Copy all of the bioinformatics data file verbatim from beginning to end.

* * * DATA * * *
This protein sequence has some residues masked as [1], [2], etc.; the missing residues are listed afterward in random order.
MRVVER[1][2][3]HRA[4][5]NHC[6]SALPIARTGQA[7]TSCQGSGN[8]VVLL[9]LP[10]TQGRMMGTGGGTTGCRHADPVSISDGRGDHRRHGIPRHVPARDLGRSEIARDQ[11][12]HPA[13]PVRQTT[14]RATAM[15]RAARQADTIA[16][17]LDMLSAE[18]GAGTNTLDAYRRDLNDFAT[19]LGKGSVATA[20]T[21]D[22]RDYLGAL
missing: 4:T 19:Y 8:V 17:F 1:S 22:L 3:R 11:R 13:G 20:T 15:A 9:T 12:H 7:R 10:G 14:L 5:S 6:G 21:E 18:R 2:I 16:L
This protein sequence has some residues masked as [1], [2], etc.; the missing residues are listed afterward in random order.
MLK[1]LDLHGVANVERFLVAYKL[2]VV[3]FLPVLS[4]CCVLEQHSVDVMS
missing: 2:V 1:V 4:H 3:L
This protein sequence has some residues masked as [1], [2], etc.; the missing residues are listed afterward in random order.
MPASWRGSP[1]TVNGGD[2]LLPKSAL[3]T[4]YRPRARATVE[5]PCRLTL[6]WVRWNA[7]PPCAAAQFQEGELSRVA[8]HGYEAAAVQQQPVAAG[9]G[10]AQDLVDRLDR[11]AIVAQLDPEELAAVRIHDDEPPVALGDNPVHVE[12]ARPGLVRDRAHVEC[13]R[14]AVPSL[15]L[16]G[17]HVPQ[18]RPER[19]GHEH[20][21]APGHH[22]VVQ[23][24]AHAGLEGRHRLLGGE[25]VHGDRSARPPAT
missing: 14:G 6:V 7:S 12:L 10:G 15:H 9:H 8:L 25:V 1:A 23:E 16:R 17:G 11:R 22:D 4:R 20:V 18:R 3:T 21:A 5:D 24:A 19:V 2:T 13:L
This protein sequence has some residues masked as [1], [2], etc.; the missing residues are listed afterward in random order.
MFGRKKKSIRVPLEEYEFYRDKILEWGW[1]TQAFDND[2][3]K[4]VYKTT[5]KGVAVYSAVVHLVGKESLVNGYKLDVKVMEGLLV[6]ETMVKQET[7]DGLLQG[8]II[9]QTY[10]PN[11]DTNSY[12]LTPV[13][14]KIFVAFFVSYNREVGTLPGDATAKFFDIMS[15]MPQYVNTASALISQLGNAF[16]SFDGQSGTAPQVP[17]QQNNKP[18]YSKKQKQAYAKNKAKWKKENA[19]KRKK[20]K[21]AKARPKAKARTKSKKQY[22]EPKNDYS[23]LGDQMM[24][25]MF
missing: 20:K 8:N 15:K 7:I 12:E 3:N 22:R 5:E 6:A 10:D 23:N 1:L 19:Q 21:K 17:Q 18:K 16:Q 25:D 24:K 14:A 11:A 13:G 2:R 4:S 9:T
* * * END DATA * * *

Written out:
This protein sequence has some residues masked as [1], [2], etc.; the missing residues are listed afterward in random order.
MRVVER[1][2][3]HRA[4][5]NHC[6]SALPIARTGQA[7]TSCQGSGN[8]VVLL[9]LP[10]TQGRMMGTGGGTTGCRHADPVSISDGRGDHRRHGIPRHVPARDLGRSEIARDQ[11][12]HPA[13]PVRQTT[14]RATAM[15]RAARQADTIA[16][17]LDMLSAE[18]GAGTNTLDAYRRDLNDFAT[19]LGKGSVATA[20]T[21]D[22]RDYLGAL
missing: 4:T 19:Y 8:V 17:F 1:S 22:L 3:R 11:R 13:G 20:T 15:A 9:T 12:H 7:R 10:G 14:L 5:S 6:G 21:E 18:R 2:I 16:L
This protein sequence has some residues masked as [1], [2], etc.; the missing residues are listed afterward in random order.
MLK[1]LDLHGVANVERFLVAYKL[2]VV[3]FLPVLS[4]CCVLEQHSVDVMS
missing: 2:V 1:V 4:H 3:L
This protein sequence has some residues masked as [1], [2], etc.; the missing residues are listed afterward in random order.
MPASWRGSP[1]TVNGGD[2]LLPKSAL[3]T[4]YRPRARATVE[5]PCRLTL[6]WVRWNA[7]PPCAAAQFQEGELSRVA[8]HGYEAAAVQQQPVAAG[9]G[10]AQDLVDRLDR[11]AIVAQLDPEELAAVRIHDDEPPVALGDNPVHVE[12]ARPGLVRDRAHVEC[13]R[14]AVPSL[15]L[16]G[17]HVPQ[18]RPER[19]GHEH[20][21]APGHH[22]VVQ[23][24]AHAGLEGRHRLLGGE[25]VHGDRSARPPAT
missing: 14:G 6:V 7:S 12:L 10:G 15:H 9:H 8:L 25:V 1:A 23:E 16:R 17:G 11:R 22:D 4:R 20:V 18:R 3:T 21:A 5:D 24:A 19:V 2:T 13:L
This protein sequence has some residues masked as [1], [2], etc.; the missing residues are listed afterward in random order.
MFGRKKKSIRVPLEEYEFYRDKILEWGW[1]TQAFDND[2][3]K[4]VYKTT[5]KGVAVYSAVVHLVGKESLVNGYKLDVKVMEGLLV[6]ETMVKQET[7]DGLLQG[8]II[9]QTY[10]PN[11]DTNSY[12]LTPV[13][14]KIFVAFFVSYNREVGTLPGDATAKFFDIMS[15]MPQYVNTASALISQLGNAF[16]SFDGQSGTAPQVP[17]QQNNKP[18]YSKKQKQAYAKNKAKWKKENA[19]KRKK[20]K[21]AKARPKAKARTKSKKQY[22]EPKNDYS[23]LGDQMM[24][25]MF
missing: 20:K 8:N 15:K 7:I 12:E 3:N 22:R 5:E 6:A 10:D 23:N 1:L 19:Q 21:K 17:Q 18:K 16:Q 25:D 24:K 14:A 11:A 13:G 2:R 4:S 9:T